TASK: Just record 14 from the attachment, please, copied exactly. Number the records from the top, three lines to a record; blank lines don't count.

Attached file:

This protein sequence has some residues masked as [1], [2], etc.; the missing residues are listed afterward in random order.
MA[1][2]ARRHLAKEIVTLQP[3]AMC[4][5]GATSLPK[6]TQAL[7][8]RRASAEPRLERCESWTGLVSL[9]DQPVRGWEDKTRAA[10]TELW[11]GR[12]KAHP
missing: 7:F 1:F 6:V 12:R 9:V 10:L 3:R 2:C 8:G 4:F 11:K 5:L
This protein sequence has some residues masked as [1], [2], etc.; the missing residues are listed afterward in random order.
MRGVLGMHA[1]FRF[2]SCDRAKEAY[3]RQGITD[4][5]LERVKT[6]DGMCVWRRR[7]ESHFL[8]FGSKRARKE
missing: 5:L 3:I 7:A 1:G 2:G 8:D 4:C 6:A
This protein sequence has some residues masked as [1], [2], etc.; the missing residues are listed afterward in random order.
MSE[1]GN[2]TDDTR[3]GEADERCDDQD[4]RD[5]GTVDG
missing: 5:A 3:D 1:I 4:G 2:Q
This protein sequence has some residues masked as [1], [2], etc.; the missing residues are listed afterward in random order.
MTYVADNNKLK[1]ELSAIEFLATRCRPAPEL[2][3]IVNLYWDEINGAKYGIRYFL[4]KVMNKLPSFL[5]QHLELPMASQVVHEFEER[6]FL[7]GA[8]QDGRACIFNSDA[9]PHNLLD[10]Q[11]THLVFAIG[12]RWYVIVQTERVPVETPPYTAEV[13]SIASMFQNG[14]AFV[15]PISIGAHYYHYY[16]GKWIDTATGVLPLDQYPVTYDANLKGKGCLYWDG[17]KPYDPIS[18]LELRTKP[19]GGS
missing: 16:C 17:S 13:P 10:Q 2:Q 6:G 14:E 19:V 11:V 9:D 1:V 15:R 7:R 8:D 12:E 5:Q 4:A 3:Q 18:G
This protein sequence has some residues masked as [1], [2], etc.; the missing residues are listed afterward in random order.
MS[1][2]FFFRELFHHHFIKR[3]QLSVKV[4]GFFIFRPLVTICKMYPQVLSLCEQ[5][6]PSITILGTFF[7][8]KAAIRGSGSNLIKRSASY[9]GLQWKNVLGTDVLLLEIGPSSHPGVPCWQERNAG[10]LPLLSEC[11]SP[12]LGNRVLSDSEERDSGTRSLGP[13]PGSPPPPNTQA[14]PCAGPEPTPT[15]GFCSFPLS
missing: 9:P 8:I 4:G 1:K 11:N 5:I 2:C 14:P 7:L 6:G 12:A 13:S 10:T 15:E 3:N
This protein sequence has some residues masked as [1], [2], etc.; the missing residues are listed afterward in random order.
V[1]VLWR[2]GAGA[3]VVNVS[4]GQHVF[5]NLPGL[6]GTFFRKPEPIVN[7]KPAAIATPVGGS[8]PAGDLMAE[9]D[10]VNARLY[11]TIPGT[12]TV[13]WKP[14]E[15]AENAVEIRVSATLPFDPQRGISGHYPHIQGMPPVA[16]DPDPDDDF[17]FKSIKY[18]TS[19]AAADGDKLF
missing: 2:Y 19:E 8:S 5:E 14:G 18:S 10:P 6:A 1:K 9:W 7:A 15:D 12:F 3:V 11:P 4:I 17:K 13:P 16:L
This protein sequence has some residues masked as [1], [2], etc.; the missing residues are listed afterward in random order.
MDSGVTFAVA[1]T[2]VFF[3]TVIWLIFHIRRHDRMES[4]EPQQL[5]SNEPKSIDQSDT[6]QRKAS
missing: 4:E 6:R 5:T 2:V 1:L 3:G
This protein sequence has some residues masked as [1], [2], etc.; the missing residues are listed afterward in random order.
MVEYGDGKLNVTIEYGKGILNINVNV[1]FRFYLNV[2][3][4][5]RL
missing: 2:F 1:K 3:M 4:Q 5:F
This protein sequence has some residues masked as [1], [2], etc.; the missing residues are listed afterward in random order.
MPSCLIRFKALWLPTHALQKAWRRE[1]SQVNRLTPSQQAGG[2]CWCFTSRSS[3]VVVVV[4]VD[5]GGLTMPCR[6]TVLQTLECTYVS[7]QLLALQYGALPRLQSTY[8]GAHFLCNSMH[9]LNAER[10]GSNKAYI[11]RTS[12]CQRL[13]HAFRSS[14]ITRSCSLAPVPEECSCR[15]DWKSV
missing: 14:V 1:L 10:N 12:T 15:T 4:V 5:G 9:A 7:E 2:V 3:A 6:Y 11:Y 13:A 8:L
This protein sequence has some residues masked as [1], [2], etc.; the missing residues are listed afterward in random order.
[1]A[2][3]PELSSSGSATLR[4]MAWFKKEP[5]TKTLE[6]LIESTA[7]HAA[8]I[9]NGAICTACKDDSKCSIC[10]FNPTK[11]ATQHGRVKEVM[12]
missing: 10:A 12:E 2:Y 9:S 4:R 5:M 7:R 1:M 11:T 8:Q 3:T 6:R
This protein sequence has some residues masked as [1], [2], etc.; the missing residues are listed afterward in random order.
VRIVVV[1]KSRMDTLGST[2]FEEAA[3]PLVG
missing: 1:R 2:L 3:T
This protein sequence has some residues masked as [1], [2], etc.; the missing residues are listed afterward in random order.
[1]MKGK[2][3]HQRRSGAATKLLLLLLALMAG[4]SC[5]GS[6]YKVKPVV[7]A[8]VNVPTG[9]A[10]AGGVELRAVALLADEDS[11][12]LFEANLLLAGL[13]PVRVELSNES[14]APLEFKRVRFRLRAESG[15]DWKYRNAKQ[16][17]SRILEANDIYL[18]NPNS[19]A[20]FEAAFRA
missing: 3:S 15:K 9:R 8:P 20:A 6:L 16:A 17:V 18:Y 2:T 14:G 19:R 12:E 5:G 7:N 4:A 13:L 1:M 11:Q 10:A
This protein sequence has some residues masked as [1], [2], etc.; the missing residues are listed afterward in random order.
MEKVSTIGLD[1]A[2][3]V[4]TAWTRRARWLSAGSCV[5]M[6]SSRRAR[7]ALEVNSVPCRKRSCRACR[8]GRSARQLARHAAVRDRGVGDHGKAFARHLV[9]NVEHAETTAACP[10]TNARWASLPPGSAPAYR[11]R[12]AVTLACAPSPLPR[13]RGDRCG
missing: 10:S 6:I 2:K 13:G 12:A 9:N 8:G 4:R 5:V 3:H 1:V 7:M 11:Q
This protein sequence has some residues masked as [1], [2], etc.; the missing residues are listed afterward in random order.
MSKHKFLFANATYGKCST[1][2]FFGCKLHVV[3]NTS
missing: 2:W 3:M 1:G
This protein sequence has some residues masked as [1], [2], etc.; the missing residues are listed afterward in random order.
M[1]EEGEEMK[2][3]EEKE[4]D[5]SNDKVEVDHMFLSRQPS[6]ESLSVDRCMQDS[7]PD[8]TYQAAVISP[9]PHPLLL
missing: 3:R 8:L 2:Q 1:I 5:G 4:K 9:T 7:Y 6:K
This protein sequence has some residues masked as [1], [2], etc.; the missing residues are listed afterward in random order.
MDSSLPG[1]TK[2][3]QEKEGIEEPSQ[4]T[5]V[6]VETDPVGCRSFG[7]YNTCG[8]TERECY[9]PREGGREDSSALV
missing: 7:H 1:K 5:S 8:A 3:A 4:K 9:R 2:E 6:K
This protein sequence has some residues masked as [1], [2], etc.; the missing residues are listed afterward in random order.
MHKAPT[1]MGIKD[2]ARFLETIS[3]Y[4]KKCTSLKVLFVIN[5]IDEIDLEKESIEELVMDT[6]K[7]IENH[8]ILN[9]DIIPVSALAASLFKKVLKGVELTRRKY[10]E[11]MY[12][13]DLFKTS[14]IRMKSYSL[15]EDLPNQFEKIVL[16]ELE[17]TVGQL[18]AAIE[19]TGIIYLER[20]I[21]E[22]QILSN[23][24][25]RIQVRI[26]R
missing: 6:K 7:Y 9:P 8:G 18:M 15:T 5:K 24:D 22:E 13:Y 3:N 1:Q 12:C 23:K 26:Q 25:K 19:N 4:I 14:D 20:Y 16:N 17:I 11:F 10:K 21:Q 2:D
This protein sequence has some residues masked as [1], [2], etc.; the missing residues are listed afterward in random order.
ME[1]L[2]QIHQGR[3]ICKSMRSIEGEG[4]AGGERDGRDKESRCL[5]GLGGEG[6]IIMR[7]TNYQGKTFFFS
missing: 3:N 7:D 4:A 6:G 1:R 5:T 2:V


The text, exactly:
This protein sequence has some residues masked as [1], [2], etc.; the missing residues are listed afterward in random order.
MSKHKFLFANATYGKCST[1][2]FFGCKLHVV[3]NTS
missing: 2:W 3:M 1:G